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A Tale Of 2 Manifestos: Are The Promises Made By BJP And Congress Practical?

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Elections bring promises. Promises beget aspirations. Aspirations blossom into expectations after a party comes into Government. Expectations largely contort into dejection for voters. With the two largest parties bringing out their manifestos, without forgetting the idealistic picture they intend to project, it is important to look into whether these 2 pieces of paper are actually worth the paper they are written on. Are the promises practical? Do they recognise the crux of the problems that besot India? Whether the solutions they give are incremental or radical? Obviously, the parties do not lack expertise, but does expertise translate into sensible policy? I shall delve into a running commentary on a few issues.

The Challenger

The Congress starts off with the promise of protecting existing jobs and facilitating new ones. Its main solution is when it promises to fill up 4 lakh vacancies in Government; a choice that will lead to, especially with the existing 7th Pay Commission, a huge burden on the fiscal deficit. Congress itself mentions this when it says that “the revenue deficit will be contained, as far as possible, under 1 per cent of GDP” (page 19). Not even close to being possible. It is hard balancing increasing Government jobs with macro-economic stability. However, for a situation to occur, where a bulky Government, inundated with innumerable employees, has to make lay-offs (or reduce money from important measures) due to an unsustainable deficit will be even worse. Congress goes for overkill. There is a reason why “Minimum Government, Maximum Governance” was a success. Inexorably, automation and digitisation will make Government jobs smaller. To artificially inflate the Government’s size, to spend hard-earned tax-payer money on people who might benefit from skill development, would be better.

Next, the Congress, correctly identifies that MSME’s definition must be towards employment instead of capital. “I employ x number of people” is much better and truer a reflection of a small business than “I invest x amount in plant and machinery“. Commendable. It also promises a Tourism Development Bank to promote tourism, a desperately needed measure since tourism is booming.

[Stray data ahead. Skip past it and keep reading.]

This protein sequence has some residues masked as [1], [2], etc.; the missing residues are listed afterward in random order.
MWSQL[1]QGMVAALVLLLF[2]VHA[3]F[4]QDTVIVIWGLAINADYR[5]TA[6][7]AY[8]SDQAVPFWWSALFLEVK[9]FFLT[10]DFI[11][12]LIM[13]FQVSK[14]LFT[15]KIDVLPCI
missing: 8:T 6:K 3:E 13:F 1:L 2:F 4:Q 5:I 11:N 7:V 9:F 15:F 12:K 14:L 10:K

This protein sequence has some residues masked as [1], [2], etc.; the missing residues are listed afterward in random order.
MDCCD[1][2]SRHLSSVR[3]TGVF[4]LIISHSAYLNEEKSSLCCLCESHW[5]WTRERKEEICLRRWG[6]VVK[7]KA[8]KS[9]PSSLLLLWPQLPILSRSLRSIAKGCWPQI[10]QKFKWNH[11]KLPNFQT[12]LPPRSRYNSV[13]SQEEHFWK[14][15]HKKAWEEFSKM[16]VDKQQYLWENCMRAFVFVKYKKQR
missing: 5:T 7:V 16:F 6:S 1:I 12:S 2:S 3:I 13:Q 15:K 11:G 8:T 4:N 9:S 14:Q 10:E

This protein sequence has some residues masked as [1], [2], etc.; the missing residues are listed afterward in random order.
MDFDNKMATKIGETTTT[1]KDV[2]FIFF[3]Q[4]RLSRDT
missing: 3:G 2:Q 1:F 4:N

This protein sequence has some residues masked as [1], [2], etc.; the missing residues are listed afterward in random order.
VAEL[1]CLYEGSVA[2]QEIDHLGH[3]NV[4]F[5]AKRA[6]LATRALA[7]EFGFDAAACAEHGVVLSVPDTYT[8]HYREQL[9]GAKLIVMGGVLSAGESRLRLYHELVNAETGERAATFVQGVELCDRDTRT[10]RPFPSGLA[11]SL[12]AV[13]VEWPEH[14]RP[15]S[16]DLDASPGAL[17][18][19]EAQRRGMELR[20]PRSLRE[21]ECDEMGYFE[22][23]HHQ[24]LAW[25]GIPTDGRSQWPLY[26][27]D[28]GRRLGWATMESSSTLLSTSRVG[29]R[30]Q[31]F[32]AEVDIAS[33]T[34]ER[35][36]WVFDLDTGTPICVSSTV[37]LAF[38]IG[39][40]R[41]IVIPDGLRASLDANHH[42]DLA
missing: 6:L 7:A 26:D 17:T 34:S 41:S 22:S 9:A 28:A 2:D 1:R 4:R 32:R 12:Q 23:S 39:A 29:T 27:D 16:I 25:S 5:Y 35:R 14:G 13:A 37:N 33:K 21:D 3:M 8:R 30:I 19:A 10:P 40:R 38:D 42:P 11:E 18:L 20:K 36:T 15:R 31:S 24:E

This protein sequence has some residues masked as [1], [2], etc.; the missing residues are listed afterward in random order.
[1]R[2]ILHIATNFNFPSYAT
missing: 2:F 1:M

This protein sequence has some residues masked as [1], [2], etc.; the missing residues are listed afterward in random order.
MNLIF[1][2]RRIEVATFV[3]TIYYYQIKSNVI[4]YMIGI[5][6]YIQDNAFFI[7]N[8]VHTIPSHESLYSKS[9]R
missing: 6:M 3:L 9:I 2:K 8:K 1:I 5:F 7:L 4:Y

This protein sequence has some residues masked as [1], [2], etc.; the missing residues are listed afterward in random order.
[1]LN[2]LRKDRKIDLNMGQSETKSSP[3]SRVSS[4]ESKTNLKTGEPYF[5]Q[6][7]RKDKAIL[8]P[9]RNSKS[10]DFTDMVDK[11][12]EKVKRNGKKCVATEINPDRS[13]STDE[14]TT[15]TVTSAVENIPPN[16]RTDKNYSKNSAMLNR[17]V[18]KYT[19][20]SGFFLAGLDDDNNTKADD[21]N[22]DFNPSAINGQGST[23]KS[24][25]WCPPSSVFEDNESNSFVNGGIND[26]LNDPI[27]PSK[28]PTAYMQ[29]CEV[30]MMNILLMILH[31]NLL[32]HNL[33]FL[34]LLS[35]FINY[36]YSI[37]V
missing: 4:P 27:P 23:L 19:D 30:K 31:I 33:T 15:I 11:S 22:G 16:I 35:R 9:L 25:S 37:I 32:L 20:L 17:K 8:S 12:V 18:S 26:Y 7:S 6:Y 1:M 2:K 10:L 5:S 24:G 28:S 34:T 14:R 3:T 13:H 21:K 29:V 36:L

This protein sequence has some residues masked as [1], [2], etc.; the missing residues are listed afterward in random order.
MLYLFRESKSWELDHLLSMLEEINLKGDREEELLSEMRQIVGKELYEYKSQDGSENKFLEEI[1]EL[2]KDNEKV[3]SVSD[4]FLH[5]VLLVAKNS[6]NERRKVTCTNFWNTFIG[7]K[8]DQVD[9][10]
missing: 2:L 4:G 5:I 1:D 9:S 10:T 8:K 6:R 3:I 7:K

Congress President Rahul Gandhi, Senior Congress leader Sonia Gandhi releasing the Congress Party Manifesto 2019 for upcoming Lok Sabha election at AICC on April 2, 2019 in New Delhi, India. India’s main opposition Congress party said it would expand an existing jobs programme to guarantee 150 days of work a year to rural households and provide additional help to farmers if the party wins a general election starting next week. (Photo by Ajay Aggarwal/Hindustan Times via Getty Images)

On pages 13 and 14, a political jibe appears as the party wants “to do a quick review of the rules and regulations made by the BJP Government in the last 5 years and repeal as many of them as are necessary to free industry and business from the ‘Control Raj'”. If the Congress was paying any attention, it’s removing regulations that the BJP has been obsessed with. Take a glance at the Ease of Doing Business reports. More importantly, Congress would do well to remove ALL unnecessary regulations, lest they forget who instituted the Licence-Permit-Quota Raj.

On infrastructure, the Congress is right. India is clamouring for massive investment into its highways, roads, bridges, railways and wastewater plants. However, its proposal for having directly elected mayors seems contentious. Elected mayors may sound reformative, but, it misses the more pertinent issue of how to wrest control by state Governments from municipalities, politically and financially. What happens when a mayor is from the CPI but the state government is the BJP as happened in Himachal Pradesh? Is a Presidential system better than a Parliamentary system for local governments? Will it ensure an accountable face in cities? Yes. Will that exclusively led to better governance? No.

The Congress rightly talks about reforming the Essential Commodities Act, APMC Acts, digitisation of land records etc. It extends MGNREGA to 150 days. The system of wage distribution, which is largely swallowed by the middle-man must also be reformed. The biggest self-proclaimed trump card it has is its minimum income guarantee scheme i.e. the NYAY Scheme. Forget about the fact that Government debt-to-GDP is over 60%. Forget about the fact that this scheme will basically ensure higher direct and indirect taxes on people who will not benefit from this scheme. Forget the fact that subsidies will have to, not might be, reduced or “rationalised”. Forget that not every poor has a bank account. Forget that it will not help the lower-middle class. Forget it will be heavily inflationary and might raise the fiscal deficit from below 3.5 % to 7%-8%. Even disregard that the beneficiaries are identified on just the outdated and wrongly defining (poverty based on assets not income) SECC 2011 census. The scheme is intended, but should not be uniform. A poor person in Kochi is not the same level as a poor person in Ranchi. Its implementation is vague, since it is intended to be a pilot first.

The Congress’s promise to abolish the e-way bill (page 22), an anti-corruption mechanism for inter-state goods over Rs. 50,000, and rely solely on “risk management mechanism and strengthening the intelligence machinery” is vague and uncertain. Not good for business or logistics. When it promises increasing expenditure on science to 2% of GDP as well as creating a patent pool, that seems commendable and much needed.